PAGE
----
Arsene Wenger says Europe 'dreams of destroying the Premier League'
Wenger's comments come in the wake of failed plans for a European Super League
Arsene Wenger claims Europe "dreams of destroying the Premier League" amidst the fall-out from the failed European Super League.
Late last Sunday, 12 of Europe's biggest football clubs revealed plans to form a continental super league.
Six Premier League sides were involved in the discussion - Arsenal, Chelsea, Manchester United, Liverpool, Manchester City and Spurs.
News of said plans enraged both football fans and federations such as UEFA and the FA.
"Stand up if you hate Kroenke!"
Thousands of Arsenal fans turned out at the Emirates on Friday night to call for the Kroenke family to sell the club after their role in the Super League fiasco. pic.twitter.com/gMNS0tO6B5
— FootballJOE (@FootballJOE) April 24, 2021
By Tuesday night, the plans looked to be crumbling as, one by one, clubs began pulling out in response to a fiery backlash from fans and notable names such as Gary Neville and Jamie Carragher.
Ex-Arsenal manager Arsene Wenger also counts himself among its opponents.
Speaking to The Telegraph, Wenger said the Super League would have "destroyed, 100 percent" the Premier League.
He said: "It was born dead. From the start, I couldn't believe it would work.
"The most surprising in all that was the English behaviour. Everybody dreams of destroying the Premier League in Europe. In England we do it ourselves.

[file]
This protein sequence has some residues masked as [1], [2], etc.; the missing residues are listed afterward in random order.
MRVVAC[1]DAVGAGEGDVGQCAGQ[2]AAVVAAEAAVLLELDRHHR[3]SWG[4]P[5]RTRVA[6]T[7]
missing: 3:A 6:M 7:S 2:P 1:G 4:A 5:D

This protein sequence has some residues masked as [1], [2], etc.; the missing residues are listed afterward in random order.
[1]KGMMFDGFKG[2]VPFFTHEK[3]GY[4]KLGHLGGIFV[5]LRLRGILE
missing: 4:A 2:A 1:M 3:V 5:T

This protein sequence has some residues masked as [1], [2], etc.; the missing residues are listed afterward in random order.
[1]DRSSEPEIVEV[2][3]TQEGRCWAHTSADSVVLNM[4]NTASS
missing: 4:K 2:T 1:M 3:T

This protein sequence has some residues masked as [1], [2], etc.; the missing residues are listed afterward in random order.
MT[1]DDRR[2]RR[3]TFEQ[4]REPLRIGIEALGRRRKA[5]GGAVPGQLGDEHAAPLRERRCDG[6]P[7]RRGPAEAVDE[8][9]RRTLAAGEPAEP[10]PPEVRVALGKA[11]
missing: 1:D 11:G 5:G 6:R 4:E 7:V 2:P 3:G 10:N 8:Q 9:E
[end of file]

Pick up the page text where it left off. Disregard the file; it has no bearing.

"I can't understand the rationality behind that because England voted for Brexit and now they want to bring a super league. The English has the strongest league. The Super League would destroy, 100 per cent, the Premier League."
Wenger added that qualification for any international competition should, in his opinion, be accessed via domestic league performance.
"The basic of our sporting culture in Europe is to have access through your performances to top level competition.
"I don't understand how anybody could believe that capping the link between the domestic league and access to the top league would pass and would be accepted by the fans, by people who love football."
For Wenger, the whole Super League saga is indicative of poor leadership atop England's biggest football clubs.
"You worry quite a lot how our top clubs are managed. For me, with a distance, it is really surprising."
Widely regarded as Arsenal's greatest manager since Herbert Chapman, Arsene Wenger also said the project failed because it disregarded fans.
"If we learnt one lesson through the pandemic is how important the fans are in our sport. This project ignored completely the fans."